Alumni

Alumni Insights - Men As Allies

Awards Alumni Networks Sponsor
Awards Alumni Network Sponsor

On January 16th 2020, the WIBF Alumni hosted a fireside chat with Shriti Vadera, Chairman of Santander UK and Michael Cole-Fontayn, Chairman of AFME and Chairman elect for The Chartered Institute for Securities and Investment (CISI) - both Patrons of WIBF - discussing the important topic of ‘Men As Allies’. Kindly co-hosted by the 2019 Alumni sponsor, Santander, and chaired by Vivienne Artz, WIBF President, this important discussion delved into the challenges and opportunities for change with two leading figures in the banking industry. Exploring how to best leverage the collective influence and personal engagement of male business leaders to advance gender equality. WIBF Alumni were asked to attend the event with a male ally.

Tim Hinton, Head of Corporate and Commercial Banking and Executive Committee gender sponsor at Santander, opened the event with an impassioned introduction highlighting that gender equality is very much a mainstream issue. Citing his own professional experiences, Tim discussed the many strong female managers he has had and strongly felt that the exposure and experience he had of female leadership early in his career resulted in him becoming a “passionate ally for gender parity”.

Vivienne Artz, President of WIBF, began the fireside discussion by announcing the formation of the WIBF Men as Allies Community, created in [2019] in recognition of the importance of men being equal participants in the conversation in order to deliver change.

BARRIERS PREVENTING MALE PARTICIPATION IN GENDER EQUALITY

Discussing whether barriers exist that prevent male colleagues from fully participating in gender equality, Shriti kicked off the discussion by highlighting the need for gender equality to be recognised as a fundamental management issue and paramount in understanding how best to grow a business. She went on to emphasise that “this is ultimately about the performance of your business. Research has consistently shown that the more diverse the team, the better the performance. And it is this crucial point that propels the discussion from being just a female-only issue”.

Shriti voiced her concern about men possibly being slightly fearful of saying or doing the wrong thing and recommended that “people should be flexible about getting men into a space where they are comfortable and able to voice opinions”. She also raised the “elephant in the room, which is if the playing field has been stacked in your favour for a considerable length of time, the prospect of the playing field completely levelling out may be a little threatening and we shouldn’t pretend that it’s not”.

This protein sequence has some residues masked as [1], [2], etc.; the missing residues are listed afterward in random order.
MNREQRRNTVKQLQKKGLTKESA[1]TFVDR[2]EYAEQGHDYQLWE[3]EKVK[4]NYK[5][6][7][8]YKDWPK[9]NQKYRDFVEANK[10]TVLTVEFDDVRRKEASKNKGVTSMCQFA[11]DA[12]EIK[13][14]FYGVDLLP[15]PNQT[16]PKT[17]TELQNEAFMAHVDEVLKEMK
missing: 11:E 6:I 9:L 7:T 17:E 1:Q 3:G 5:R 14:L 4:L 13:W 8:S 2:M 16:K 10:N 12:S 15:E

GENDER PARITY – MISSION NOT YET ACCOMPLISHED

Michael - observed that “we have been talking about this realistically for ten years and a lot of men assume this is now done”. Michael went on to highlight that “there is an assumption that women have got what they want – there is equal access and there is open opportunity, but there clearly isn’t yet because we can see it in our organisations and different businesses. We still have work to do.”

Michael discussed the importance of organisations ensuring that “all pipelines to executive management are filled with great talent, and that talent should be as diverse as possible”. Also, importantly, “not all organisations are using a metrics-based approach to ensure these changes are happening, ensuring that diversity is embedded in performance management systems. And making sure that for every opportunity, there is a diverse list of candidates and it’s not just about women but diversity across the board”.

Michael emphasised that “to some extent, we’re talking about intersectionality much more in organisations now. And if we’re going to succeed and solve the really complex issues and challenges we have in our businesses today, real diversity of thought is needed. And we need to deploy all the opportunities and tools available to give all our talent the greatest opportunity to succeed”.

BEST PRACTICE

When asked for an example of where she has seen the most progress on creating gender parity, and what/who has been the key driver, Shriti cited the example of BHP Billiton, the world’s largest mining company, of which she is a Senior Non-Executive Director, which has made progress on meeting its target of 50% gender parity by 2025, despite some initial challenges, and remains very much a leader for the sector. “What turned the tide was the use of their sophisticated stats system to analyse the performance of diverse and non-diverse teams”. Referencing data recorded that “the diverse team’s safety record was better, productivity levels were higher and their forecasting ability was better. Suddenly all the business leaders were interested”. Shriti went on to provide additional context: “In this business, safety is a key issue for all people in the organisation. Highlighting a better safety record meant people were clamouring to be part of the support systems that make men allies. But there was little take up until they understood that this was important and relevant to what they do and how they work. It has to be important to all employees, not just women”.